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Some Enchanted Evening

Summer's here and the time is right -- to try to find restaurants with beautiful views that serve equally appealing food. The cliché is as true for San Diego as for other touristed cities: Most restaurants offering ocean scenery will coast on their looks, serving mediocre slop because they can get away with it. That's not the case with Azzura Point, a restaurant that, at its best, is sheer romantic magic, serving the food of love.

Azzura Point is in the midst of remaking itself to emphasize a blithe resort atmosphere, dispensing with the hints of formality in the current decor. Since San Diego is one of the few spots in the world to boast a Mediterranean climate, the restaurant will eventually be renamed Mistral for the southward-blowing trade wind that puffs the sails on that sea. In September, after the summer rush, the comfortable banquettes will be reupholstered in beachy shades of pale azure, cream, and tan (in place of ritzy cream and gold), and the silly, heavy brass fixtures will be righteously removed -- but they'll be keeping the views, the quiet, the space between tables. They promise they'll even keep the oval "lumbar cushions" that you can arrange behind your back at the banquettes. (These give short people a reason to live, allowing us to sit back and relax, without spilling food in our laps while en route to our mouths.)

The room is bordered by a window with a panoramic view of the bay, and all the tables are arranged to eye it head-on or sideways. At my first visit, my table's view was enhanced by a distractingly handsome young waiter, Ian. Not only was his service top-notch (warm, considerate, unintrusive), but I had to remind myself that he was actually human, not Benvenuto Cellini's little golden sculpture of Perseus come to life.

The summer menu suits the restaurant's future name, full of the light and approachable cuisine of southern Europe. The dishes seem simple. They're not, exactly. Hawaiian-born chef Martin Batis approaches the unadorned but full-flavored cuisines of Provence, Liguria, and Tuscany artfully, remaking and improving standard dishes with touches of islander whimsy that intensify the natural flavors. Much of his produce comes from the Coronado Farmers' Market -- fresh and mostly organic, or sustainably raised.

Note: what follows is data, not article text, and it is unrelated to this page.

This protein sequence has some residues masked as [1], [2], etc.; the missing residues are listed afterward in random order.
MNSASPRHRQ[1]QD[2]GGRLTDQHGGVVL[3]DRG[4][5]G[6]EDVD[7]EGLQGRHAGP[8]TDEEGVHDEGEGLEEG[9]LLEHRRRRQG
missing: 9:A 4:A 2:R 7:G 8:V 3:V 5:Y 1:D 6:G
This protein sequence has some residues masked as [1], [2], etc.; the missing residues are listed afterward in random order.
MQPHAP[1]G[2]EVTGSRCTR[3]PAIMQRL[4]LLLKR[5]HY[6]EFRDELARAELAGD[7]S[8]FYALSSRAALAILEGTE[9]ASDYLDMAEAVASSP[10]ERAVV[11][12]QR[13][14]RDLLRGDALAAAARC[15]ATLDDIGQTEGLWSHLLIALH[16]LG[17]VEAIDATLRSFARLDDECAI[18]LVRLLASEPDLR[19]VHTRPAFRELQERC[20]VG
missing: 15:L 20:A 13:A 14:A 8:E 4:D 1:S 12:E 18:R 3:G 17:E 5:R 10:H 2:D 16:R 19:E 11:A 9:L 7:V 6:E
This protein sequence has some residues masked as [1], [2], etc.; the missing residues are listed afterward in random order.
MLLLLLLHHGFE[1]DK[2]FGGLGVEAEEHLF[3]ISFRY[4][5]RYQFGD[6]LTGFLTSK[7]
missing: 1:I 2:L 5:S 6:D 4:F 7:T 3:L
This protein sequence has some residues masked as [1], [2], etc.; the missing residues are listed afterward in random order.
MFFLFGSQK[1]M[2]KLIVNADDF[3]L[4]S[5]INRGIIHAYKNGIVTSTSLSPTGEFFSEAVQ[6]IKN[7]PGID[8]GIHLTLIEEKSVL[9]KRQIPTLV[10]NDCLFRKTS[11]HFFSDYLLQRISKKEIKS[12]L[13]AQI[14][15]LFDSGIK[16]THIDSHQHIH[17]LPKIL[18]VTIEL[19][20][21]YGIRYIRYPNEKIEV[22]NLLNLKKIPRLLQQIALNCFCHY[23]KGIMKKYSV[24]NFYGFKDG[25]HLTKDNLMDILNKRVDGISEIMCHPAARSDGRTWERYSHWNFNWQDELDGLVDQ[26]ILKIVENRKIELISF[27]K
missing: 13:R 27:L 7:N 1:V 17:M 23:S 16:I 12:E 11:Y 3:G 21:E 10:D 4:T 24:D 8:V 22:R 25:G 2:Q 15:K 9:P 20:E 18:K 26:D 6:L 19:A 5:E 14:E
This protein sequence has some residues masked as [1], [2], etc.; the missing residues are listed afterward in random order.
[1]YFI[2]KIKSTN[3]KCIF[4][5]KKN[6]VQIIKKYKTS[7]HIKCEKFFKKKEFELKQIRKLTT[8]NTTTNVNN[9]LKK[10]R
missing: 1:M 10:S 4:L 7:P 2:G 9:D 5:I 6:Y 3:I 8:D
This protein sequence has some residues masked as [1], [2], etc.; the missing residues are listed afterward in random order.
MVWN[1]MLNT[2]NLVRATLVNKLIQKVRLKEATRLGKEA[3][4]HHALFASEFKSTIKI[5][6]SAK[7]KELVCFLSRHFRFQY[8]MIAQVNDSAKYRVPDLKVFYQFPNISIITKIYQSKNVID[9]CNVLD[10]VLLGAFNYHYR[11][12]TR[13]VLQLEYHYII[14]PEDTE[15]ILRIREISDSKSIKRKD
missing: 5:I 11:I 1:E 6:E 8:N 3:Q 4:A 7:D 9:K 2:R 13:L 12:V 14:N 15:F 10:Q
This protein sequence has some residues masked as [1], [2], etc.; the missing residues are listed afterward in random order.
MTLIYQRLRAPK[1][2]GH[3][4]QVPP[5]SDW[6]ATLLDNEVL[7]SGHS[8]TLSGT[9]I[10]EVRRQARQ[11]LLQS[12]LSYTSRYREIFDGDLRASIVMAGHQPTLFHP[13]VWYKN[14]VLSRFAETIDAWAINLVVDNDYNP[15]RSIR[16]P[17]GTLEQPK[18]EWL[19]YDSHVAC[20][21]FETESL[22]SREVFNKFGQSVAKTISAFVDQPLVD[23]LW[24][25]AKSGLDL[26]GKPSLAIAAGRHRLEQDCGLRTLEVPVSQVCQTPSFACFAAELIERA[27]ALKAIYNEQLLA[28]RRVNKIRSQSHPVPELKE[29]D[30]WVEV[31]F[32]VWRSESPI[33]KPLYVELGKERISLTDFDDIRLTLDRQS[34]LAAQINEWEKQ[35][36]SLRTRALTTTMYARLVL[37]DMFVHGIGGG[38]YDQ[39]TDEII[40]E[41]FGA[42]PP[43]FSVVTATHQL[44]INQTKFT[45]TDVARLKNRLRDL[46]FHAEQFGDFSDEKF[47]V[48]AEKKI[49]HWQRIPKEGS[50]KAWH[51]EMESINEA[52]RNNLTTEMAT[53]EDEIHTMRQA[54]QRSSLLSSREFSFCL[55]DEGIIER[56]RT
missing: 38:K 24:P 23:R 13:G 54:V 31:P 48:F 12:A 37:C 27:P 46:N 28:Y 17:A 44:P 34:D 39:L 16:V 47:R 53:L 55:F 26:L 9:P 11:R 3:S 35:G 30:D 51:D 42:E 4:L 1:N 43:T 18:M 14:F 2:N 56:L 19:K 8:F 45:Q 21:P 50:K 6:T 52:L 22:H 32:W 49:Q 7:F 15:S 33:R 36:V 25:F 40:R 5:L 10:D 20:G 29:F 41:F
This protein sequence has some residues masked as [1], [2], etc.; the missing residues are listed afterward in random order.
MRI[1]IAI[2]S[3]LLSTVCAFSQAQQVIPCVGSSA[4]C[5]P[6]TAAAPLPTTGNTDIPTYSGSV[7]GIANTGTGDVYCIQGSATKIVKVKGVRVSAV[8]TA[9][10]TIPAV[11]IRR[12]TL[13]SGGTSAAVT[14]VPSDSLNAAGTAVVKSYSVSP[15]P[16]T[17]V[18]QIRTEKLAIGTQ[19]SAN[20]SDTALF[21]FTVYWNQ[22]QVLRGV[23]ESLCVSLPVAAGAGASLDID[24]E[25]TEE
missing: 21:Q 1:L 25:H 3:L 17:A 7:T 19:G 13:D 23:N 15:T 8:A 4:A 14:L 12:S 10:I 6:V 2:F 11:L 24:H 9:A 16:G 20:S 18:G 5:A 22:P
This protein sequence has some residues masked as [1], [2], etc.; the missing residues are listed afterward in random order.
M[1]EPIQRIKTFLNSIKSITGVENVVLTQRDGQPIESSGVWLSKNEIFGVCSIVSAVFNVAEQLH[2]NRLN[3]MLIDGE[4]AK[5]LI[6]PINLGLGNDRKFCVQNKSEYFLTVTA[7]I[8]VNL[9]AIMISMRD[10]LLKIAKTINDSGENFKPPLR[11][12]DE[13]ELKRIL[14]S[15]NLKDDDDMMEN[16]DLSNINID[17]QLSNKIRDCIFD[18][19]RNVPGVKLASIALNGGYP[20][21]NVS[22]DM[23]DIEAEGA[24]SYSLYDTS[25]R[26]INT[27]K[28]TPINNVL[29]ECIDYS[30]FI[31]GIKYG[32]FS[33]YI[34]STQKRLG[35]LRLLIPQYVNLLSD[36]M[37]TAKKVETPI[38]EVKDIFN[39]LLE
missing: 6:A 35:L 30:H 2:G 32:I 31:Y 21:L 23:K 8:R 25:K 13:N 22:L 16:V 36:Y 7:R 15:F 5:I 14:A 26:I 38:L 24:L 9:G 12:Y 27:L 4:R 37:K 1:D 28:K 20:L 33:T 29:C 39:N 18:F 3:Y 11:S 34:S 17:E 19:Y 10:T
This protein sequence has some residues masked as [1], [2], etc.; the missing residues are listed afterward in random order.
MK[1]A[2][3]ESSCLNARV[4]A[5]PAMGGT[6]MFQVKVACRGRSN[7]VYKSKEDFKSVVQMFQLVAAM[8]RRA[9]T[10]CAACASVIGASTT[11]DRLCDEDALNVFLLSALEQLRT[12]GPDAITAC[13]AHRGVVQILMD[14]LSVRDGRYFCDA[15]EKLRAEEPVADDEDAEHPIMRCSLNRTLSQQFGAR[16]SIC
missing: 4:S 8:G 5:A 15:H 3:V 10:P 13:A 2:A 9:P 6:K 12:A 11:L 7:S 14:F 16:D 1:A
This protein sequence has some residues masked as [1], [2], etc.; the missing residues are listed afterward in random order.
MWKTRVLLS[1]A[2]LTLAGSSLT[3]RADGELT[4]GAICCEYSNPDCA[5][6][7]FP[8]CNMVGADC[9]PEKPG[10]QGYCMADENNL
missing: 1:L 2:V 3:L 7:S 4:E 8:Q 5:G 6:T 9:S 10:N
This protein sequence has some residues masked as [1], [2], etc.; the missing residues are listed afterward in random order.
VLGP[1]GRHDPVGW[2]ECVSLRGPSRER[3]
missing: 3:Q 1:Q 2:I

The airy appetizers awaken appetites, not sate them. At that first dinner with my brand-new friend Chaz, we began with a carpaccio of hamachi (yellowtail), a thin-sliced, satiny sashimi of jackfish with slim radish rounds, crispy leek lengths, and young greens in a soy vinaigrette enriched with unseen but flavorful white truffle. It was light, but it was deep.

A stuffed artichoke was a vast improvement over the often-dry Sicilian-American classic, accomplished by dumping the dross and going for the flavor. Instead of pushing a bready stuffing between the leaves, the chef started with a platform of a leafless heart, then topped it with a pouf combining more artichoke heart, cut in fine dice, mixed with San Daniele prosciutto, Parmesan, just enough bread crumbs to bind everything together, and a lively citric gremolata topping. It's all heart. On the side were a few sweet, garlic-seared Hawaiian shrimp -- just for fun.

I returned a week later with posse stalwarts Samurai Jim, the Lynnester, and Michelle to sample more of the menu. This time, the standard prosciutto e melone of every half-serious Italian restaurant was elevated to a cheerful new composition called Prosciutto and Pearls. A mandala of thin-sliced San Daniele prosciutto (the palest and silkiest of its ilk) was strewn with tiny balls of sweet, ripe cantaloupe and honeydew. In the center was a rectangular mandala's "eye" of crème fraîche panna cotta (more substantial than dessert panna cottas) topped with melon "gelée" (house-made cantaloupe gelatin), more multicolor "pearls," and arugula and basil leaves. It looked like a pointillist painting and tasted like a perfect summer afternoon on the island of Grande Jatte. We also loved a salad of blood orange segments and Roquefort cheese with toasted pecans, nestling in leaves of Belgian endive dressed with blood orange gastrique -- a wine-friendly salad if ever there was one, with every flavor a clockwork counterpoint to the others.

A more substantial starter was an authentic, coarse-textured pâté de campagne (pork, veal, and chicken), sprinkled with pistachios and accompanied (correctly) by Dijon and whole-grain mustards, toasted baguette slices, a partly sliced cornichon pickle, and a big, enticing caper berry. When the hotel's food and beverage director, New York-born foodie Ellen Burke Van Slyke, decided that the restaurant should serve pâtés, she brought in Philippe Trosch, a French-born chef from Arizona sister-property Ventana, to give the chef a three-day charcuterie tutorial. ("Your chef Martee, I love heem, he is zee best!" Ellen quotes him.) The study paid off grandly. The pâté took me back to hog heaven -- to picnicking around Beaune, with fearlessly hearty pâtés and baguettes from the local charcuteries to sustain hikes from one vineyard to the next (and serve as sobering ballast for the wine tastings).

That second evening, alas, the service was not half so perfect as the first night. Instead of Golden Boy, we nicknamed that evening's waiter "the Putz." He was older but much less wise to the breezy, festive atmosphere that Azzura Point is cultivating now. He annoyed us with a long, rote recitation of (expensive) dishes that he recommended, as though angling for a bigger tip. (We wanted to say, "Look, we all can read a menu.") He checked back with us when we didn't need him but was late in asking if we wanted a second round of wines (we did). Then he was seriously late in bringing them, in providing glasses, and in opening and pouring the two half-bottles -- a process he ceremonially dragged out until well after our entrées were delivered and starting to cool. If the first evening was a late spring's midsummer night's dream, the second, service-wise, was a comedy of errors.